Statutory Language (NDAA): 5 U.S.C. §9902(m)(6): The labor relations system developed or adjusted under this subsection shall provide for independent third party review of decisions, including defining what decisions are reviewable by the third party, what third party would conduct the review, and the standard or standards for that review. Challenged Regulations: 5 C.F.R. §9901.907(b)(1): The National Security Labor Relations Board is composed of at least three members who are appointed by the Secretary for terms of 3 years, …. The Secretary, in his sole and exclusive discretion, may appoint additional members to the Board; in so doing, he or she will make such appointments to ensure that the Board consists of an odd number of members. 5 C.F.R. §9901.907(c): The Secretary, at his or her sole and exclusive discretion, will appoint one member to serve as Chair of the NSLRB. CONTINUED ON NEXT SLIDE AFGE v Rumsfeld, Part 3; Plaintiffs’ Comparison of the Statutory Language and the Challenged Regulation(Labor-Management Review Board )
AFGE v Rumsfeld, Part 3NS Labor Relations Board Judge Sullivan agreed: The NSLRB is • not jointly selected, • not a neutral outsider, and • is unfair because it both investigates and decides disputes; • it is not an “independent third party.”
AFGE v Rumsfeld, Part 4 Appeals • AFGE also argued that DoD illegally tried to change the adverse action appeals process and standards, interfered with arbitrator’s and MSPB independent jurisdiction, and gave itself the power to overturn, remand or replace AJ decisions anytime it so chooses. • These changes are unfair to employees and violate their rights to due process, because they tilt the playing field in DoD’s favor. • Cases will take longer, cost more, and are harder for employees to win.
Current Title 5 rules Chapters 43, 75, 77 Employees subjected to adverse actions may appeal to unbiased 3rd party 2 different standards of proof for performance or misconduct cases 3rd party may be arbitrator or MSPB (Merit Systems Protection Board) fair hearing, followed by appeal to Board or court NSPS Rules -Employees may still appeal to MSPB AJ or arbitrator BUT decisionmakers must defer to DoD, apply maximum justifiable penalties in all cases, cannot reverse MRO’s -if employee wins, DoD can “review” and reverse AJ or arbitrator decision; may overturn credibility decisions and ignore evidence. If DoD wins, employee must appeal DoD decision to the full MSPB Mitigation of penalty is severely limited at lower levels; review of facts is severely limited at higher levels AFGE v Rumsfeld, Part 4 Appeals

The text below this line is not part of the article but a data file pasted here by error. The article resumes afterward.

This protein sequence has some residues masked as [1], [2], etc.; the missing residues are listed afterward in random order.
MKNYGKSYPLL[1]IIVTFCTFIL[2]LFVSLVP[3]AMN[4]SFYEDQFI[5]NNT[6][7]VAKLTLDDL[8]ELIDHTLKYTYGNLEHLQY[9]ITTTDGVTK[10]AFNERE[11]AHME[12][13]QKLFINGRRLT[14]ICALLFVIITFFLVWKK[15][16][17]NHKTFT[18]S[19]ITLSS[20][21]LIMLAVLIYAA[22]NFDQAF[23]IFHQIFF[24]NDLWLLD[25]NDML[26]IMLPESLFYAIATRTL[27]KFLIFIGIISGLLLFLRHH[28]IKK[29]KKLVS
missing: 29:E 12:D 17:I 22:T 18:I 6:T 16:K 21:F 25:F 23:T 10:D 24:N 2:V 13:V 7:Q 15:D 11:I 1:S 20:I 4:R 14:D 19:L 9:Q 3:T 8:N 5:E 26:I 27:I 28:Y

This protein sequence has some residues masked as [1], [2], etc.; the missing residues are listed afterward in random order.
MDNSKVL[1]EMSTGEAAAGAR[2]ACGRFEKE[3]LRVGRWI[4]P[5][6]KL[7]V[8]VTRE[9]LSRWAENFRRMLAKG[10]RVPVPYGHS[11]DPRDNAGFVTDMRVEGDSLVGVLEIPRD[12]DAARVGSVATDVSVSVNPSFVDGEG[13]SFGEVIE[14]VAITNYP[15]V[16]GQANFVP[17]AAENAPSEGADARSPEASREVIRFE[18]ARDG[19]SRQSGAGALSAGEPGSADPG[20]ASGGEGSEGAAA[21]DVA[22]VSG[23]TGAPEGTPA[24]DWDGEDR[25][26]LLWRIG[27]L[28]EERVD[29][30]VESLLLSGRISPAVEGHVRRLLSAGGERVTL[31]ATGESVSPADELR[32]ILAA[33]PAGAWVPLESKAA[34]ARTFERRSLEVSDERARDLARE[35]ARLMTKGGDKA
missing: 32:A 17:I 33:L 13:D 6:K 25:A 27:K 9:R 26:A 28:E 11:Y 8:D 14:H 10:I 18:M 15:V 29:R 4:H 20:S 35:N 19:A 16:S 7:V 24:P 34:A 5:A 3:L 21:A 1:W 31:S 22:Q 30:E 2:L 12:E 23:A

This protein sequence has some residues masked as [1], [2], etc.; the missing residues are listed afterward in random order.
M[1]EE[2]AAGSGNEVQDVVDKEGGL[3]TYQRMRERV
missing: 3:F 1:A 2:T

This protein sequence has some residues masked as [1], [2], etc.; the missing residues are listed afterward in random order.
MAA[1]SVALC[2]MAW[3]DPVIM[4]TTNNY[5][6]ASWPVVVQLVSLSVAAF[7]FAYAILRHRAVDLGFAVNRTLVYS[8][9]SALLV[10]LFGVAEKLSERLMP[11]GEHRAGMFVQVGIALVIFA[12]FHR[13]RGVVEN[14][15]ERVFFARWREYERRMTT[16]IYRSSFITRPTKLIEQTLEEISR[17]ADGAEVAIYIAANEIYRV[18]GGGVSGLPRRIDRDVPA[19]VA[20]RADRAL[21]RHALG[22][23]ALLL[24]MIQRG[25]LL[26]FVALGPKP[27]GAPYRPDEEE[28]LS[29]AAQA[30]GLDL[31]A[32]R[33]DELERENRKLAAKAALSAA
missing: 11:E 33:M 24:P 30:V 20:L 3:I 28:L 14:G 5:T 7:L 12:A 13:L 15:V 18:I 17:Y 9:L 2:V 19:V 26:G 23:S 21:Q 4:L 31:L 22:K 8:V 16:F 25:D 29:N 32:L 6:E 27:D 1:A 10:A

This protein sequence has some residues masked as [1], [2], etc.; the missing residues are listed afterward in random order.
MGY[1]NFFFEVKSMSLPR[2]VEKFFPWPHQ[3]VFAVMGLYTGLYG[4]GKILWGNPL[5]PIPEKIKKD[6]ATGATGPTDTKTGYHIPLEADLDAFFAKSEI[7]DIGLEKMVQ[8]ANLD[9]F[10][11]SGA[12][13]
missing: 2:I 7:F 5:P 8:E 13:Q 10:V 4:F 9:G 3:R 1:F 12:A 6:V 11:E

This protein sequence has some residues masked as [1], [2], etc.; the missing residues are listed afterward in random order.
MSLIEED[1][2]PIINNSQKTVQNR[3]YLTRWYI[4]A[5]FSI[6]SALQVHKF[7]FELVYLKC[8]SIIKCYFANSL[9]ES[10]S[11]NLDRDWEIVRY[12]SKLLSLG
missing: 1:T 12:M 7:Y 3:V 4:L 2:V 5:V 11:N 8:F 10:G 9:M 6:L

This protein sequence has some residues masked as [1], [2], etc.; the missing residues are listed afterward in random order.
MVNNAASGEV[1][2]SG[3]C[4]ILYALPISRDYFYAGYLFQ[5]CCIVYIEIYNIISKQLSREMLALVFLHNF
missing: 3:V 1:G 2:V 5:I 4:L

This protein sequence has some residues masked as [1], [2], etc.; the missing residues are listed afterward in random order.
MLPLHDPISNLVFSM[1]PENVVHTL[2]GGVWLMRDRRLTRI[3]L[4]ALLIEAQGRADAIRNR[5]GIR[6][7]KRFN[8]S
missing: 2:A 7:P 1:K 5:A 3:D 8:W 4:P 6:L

AFGE v. Rumsfeld, Part 4Appeals-DOD level 2 Review AFGE argued that DoD tried to make the Appeals process more cumbersome and less fair. • It added a second layer of appeals, whereby DoD can “review” decisions of arbitrators or AJ’s, and issue its own “final decision.” 9901.807(g)(2)(ii)(A), (B); .922(f)(2), 923(a). • The innocent employee must appeal again to the full MSPB to overturn DoD’s “decision on review.” 9901.807(f)(2)(ii).
AFGE v. Rumsfeld, Part 4Appeals-DOD level 2 Review • DoD also tried to substitute itself for the Federal Circuit Court of Appeals, allowing DoD to review and overturn arbitrator decisions, which under 5 USC 7121(f) are appealable --by employees only—to the Federal Circuit Court of Appeals. • Under NSPS rules, if the Arbitrator rules in favor of the employee, DoD would get to toss out the Arbitrator’s ruling. The poor employee would have to file a second appeal, this time to the MSPB, and then and only then could she finally get her day in court. 9901.807(i).
AFGE v. Rumsfeld, Part 4Appeals-DOD level 2 Review Judge Sullivan agreed: • Congress did not authorize the Agencies to hold flexibility above all other considerations. To the contrary, although the statute sets forth the general requirement that the NSPS be “flexible,” 5 U.S.C. 9902(b)(1), it also specifically requires that any appeals process established under the NSPS must “provide employees . . .fair treatment in any appeals that they bring. . . .” p. 68.